– yarchik
    Feb 11, 2023 at 22:13
  • 2
    $\begingroup$ You might be better off as others are suggesting, which is start with the desired eigenvalues type and construct the matrix which would have generated these, instead of the other way around, which is keep trying different matrices until you get one which will generate the types of eigenvalues you want. $\endgroup$
    – Nasser
    Feb 12, 2023 at 10:29
  • $\begingroup$ Thank you. My question has been updated. $\endgroup$
    – lotus2019
    Feb 13, 2023 at 13:31

2 Answers 2

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It is well known, that a matrix times one of its eigenvector transforms the eigenvector into a multiple of itself. Now, for a 3D rotation matrix, a vector along its axis is a eigenvector to the eigenvalue 1. However, every other real vector is NOT transformed into a real multiple of itself Therefore any other eigenvector must belong to a complex eigenvalue.

This reasoning can be carried over to any dimension: n. If n is odd, we will have one eigenvalue of: 1 and the rest are conjugate complex eigenvalues. If n is even there are only conjugate complex eigenvalues.

Note further that a generalized rotation is a matrix the leaves the length (norm) of a vector unchanged and has a determinant of 1 (no mirroring). In MMA we can get such matrices using "Orthogonalize" and check if "Det" is one.

Therefore, you can take any rotation matrix to get a matrix with complex eigenvalues. E.g. for n=4:

SeedRandom[1];
n = 4;
Until[ (Det[mat] // Chop) == 1.,
  mat = RandomReal[{-1, 1}, {n, n}];
  mat = Orthogonalize[mat];
  ];
Det[mat] // Chop
Eigenvalues[mat]

(* 1 *)
(* {-0.984172 + 0.177216 I, -0.984172 - 0.177216 I, 
 0.975573 + 0.219674 I, 0.975573 - 0.219674 I} *)

Addendum

To get pure imaginary eigenvalues we may start from a diagonal matrix. Consider the 2x2 matrix with eigenvalues I and -I:

m1 = {{I, 0}, {0, -I}};

We may make a base change to a real matrix by:

m2 = {{I, 1}, {I, -1}};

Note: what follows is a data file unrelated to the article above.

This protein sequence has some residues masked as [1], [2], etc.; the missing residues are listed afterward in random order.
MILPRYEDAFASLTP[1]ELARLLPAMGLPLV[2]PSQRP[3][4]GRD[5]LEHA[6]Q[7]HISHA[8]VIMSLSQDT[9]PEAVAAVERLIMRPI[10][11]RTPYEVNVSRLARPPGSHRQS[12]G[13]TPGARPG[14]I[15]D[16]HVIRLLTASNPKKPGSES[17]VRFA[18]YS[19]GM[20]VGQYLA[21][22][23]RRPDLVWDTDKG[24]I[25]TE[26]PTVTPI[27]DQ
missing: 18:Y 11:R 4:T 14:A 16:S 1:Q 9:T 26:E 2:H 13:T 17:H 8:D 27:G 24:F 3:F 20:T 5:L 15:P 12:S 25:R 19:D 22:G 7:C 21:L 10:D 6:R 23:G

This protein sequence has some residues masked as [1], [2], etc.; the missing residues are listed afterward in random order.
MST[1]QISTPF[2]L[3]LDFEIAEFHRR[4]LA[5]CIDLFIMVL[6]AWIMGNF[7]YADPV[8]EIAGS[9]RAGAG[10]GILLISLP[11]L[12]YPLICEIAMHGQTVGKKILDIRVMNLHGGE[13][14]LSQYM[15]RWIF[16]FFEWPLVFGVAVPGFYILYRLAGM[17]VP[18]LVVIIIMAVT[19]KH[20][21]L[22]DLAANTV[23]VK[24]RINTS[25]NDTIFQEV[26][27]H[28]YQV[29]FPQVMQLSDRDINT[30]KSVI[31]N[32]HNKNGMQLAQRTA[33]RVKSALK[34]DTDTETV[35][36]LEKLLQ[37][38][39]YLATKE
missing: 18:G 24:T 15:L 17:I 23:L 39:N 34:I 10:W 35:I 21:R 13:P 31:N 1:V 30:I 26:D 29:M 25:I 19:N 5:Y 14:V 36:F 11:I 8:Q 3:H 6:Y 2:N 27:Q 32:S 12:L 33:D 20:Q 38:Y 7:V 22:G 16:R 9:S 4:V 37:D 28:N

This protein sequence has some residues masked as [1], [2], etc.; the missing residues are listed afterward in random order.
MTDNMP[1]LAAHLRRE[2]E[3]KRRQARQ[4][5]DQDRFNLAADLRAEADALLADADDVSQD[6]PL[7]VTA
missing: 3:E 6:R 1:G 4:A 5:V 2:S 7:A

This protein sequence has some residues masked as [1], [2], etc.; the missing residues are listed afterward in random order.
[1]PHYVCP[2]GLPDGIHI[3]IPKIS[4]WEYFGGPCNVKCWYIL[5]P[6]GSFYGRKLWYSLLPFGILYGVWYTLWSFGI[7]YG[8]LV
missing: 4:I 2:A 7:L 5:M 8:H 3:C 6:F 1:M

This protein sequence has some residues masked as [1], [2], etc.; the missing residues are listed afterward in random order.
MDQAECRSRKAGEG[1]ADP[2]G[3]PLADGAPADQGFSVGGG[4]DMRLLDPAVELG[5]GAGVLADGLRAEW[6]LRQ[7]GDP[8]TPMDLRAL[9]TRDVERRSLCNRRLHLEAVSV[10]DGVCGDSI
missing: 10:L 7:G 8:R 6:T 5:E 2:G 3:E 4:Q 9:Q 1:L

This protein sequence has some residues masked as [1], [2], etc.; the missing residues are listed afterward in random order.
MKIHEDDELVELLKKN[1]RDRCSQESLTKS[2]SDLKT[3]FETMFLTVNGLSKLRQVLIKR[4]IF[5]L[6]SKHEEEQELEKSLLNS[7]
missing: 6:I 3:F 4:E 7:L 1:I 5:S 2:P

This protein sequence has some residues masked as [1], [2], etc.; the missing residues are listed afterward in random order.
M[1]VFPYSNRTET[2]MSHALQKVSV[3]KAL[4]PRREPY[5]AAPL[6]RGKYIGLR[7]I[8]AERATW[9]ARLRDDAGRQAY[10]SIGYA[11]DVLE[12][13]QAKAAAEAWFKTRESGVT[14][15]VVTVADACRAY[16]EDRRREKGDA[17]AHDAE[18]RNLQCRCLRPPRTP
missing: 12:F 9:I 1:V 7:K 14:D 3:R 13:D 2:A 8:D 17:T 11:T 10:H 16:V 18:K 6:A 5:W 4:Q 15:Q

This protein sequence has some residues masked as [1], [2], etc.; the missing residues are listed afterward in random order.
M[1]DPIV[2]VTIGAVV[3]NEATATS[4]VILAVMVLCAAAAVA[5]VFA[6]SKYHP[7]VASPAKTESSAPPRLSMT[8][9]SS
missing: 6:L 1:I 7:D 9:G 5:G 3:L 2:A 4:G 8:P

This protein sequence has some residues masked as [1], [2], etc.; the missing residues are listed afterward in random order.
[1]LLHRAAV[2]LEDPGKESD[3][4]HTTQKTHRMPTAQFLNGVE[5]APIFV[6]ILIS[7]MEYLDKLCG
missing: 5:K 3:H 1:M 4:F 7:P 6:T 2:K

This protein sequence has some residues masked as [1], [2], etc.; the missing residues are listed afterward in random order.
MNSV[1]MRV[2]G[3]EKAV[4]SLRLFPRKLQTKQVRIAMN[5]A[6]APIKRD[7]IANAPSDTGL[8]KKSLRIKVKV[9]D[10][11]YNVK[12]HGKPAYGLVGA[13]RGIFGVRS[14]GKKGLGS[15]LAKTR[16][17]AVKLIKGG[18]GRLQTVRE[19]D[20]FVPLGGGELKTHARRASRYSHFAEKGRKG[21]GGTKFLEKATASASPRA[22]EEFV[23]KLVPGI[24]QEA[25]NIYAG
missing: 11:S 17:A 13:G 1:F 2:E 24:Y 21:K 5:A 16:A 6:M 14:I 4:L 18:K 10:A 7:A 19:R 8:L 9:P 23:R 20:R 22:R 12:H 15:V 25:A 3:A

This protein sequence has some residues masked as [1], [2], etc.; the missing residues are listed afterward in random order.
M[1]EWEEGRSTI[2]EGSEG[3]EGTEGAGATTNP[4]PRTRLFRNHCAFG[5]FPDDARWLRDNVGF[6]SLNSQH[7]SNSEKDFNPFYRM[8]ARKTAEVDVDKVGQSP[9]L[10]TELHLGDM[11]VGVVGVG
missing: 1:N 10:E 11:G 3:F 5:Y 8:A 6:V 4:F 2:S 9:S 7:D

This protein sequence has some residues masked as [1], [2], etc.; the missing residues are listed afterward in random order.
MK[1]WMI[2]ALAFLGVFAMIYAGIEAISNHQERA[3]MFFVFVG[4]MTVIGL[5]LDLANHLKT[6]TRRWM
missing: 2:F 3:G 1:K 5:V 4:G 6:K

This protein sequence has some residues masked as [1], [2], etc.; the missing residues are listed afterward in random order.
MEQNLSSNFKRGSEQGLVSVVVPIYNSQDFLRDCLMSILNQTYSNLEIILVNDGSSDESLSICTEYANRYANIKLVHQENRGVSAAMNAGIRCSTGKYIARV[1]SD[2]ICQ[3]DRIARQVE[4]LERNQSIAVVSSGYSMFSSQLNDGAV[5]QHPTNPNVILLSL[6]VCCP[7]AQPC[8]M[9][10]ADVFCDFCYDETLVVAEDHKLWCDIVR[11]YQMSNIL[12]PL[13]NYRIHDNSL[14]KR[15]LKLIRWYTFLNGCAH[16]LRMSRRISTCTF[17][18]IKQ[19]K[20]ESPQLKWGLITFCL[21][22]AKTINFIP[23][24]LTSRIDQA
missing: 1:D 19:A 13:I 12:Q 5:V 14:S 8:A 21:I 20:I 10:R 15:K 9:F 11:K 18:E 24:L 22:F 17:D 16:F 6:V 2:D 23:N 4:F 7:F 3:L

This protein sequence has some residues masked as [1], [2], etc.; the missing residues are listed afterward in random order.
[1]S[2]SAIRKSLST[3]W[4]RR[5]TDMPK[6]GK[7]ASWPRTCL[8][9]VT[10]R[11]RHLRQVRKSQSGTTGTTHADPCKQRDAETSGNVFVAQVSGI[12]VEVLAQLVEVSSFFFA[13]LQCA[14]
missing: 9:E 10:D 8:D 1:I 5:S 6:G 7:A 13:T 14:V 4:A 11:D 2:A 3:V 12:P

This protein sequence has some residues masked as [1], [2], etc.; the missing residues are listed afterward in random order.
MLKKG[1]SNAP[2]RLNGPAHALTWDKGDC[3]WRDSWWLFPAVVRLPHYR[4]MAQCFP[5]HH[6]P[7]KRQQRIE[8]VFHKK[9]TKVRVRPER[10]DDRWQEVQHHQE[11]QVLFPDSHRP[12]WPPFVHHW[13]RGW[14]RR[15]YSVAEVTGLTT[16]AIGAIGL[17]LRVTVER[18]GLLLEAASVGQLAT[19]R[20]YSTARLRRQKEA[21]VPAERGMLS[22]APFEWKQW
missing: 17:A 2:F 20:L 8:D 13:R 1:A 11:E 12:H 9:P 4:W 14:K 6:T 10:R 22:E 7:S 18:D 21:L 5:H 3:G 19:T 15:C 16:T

m3 = Inverse[m2] . m1 . m2

(* {{0, 1}, {-1, 0}} *)

To get a 4x4 matrix we create a block matrix:

m41 = {{I, 0, 0, 0}, {0, -I, 0, 0}, {0, 0, 1, 0}, {0, 0, 0, 2}};{{0, 1}, {-1, 0}}

And transform it with another block matrix:

m42 = {{I, 1, 0, 0}, {I, -1, 0, 0}, {0, 0, 1, 2}, {0, 0, 2, 1}};
m43 = Inverse[m2] . m1 . m2

(* {{0, 1, 0, 0}, {-1, 0, 0, 0}, {0, 0, 7/3, 2/3}, {0, 0, -(2/3), 2/3}} *)

The eigenvalues are now:

Eigenvalues[m43]

(* {2, I, -I, 1} *)

You may further scramble the matrix m43 by a similar transform with any orthogonal matrix, because this does not change the eigenvalues:

SeedRandom[1];
m44 = Orthogonalize[RandomReal[{-1, 1}, {4, 4}]];
m45 = Inverse[m44] . m43 . m44 ; 
m45 // Chop // MatrixForm

![enter image description here

And the eigenvalues are still the same:

(* {2., 0. + 1. I, 0. - 1. I, 1.} *)
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  • $\begingroup$ Hi, maybe my question is not accurate. The real part of one or some eigenvalues of the random real number matrix I want to get is zero, not just complex numbers. $\endgroup$
    – lotus2019
    Feb 11, 2023 at 21:01
  • $\begingroup$ @lotus2019 I added pure imaginary eigenvalues to my answer. $\endgroup$ Feb 12, 2023 at 9:35
  • $\begingroup$ Thank you. My question has been updated. $\endgroup$
    – lotus2019
    Feb 13, 2023 at 13:30
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pure imaginary number I or some other imaginary number.

You can use FreeQ[Eigenvalues[mA], _Complex] to check for complex eigenvalues.

Clear["Global`*"];
keepTrying = True;
n = 0;
While[keepTrying,
   mA = RandomReal[{-5, 5}, {4, 4}];
   If[Not[FreeQ[Eigenvalues[mA], _Complex]],
      Print["Found one ", mA];
      keepTrying = False
    ];
    n++;
    If[n > 100, keepTrying = False] (*guard*)
 ]

Mathematica graphics

I noticed in all the trials, first one comes with complex eigenvalue. So I do not think you need a loop more than one time. But the above does a loop with a max of 100 trials.

Update

The real part of one or some eigenvalues of the random real number matrix I want to get is zero, not just complex numbers

If you mean at least one eigevalue being pure imaginary?

it could not find one matrix trying up to 100,000 iterations when using random real numbers of 4 by 4. But with random integers, it can find some.

Clear["Global`*"];
keepTrying = True;
n = 0;
While[keepTrying,
 (*mA=RandomReal[{-5,5},{4,4}];*)
 mA = RandomInteger[{-5, 5}, {4, 4}];
 If[Length[Cases[Eigenvalues[mA], x_ /; Re[x] == 0 && Im[x] != 0]] > 0,
  Print["Found one at trial ", n, MatrixForm@mA, " with eigenvalues", Eigenvalues[mA]];
  keepTrying = False
  ];
 n++;
 If[n > 60000, keepTrying = False] (*guard*)
 ]

Mathematica graphics

You see the above has pure imaginary eigenvalues (3rd and 4th, and they will come as complex conjugates of each others). But when using Real numbers it could not find one. (just uncomment the code above to use RandomReal instead of RandomInteger

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  • $\begingroup$ Hi, maybe my question is not accurate. The real part of one or some eigenvalues of the random real number matrix I want to get is zero, not just complex numbers. $\endgroup$
    – lotus2019
    Feb 11, 2023 at 21:02
  • $\begingroup$ @lotus2019 fyi, updated $\endgroup$
    – Nasser
    Feb 12, 2023 at 3:24
  • $\begingroup$ Thank you. I tried to set the WorkingPrecision -> 1 in RandomReal, but it didn't work either. $\endgroup$
    – lotus2019
    Feb 12, 2023 at 4:17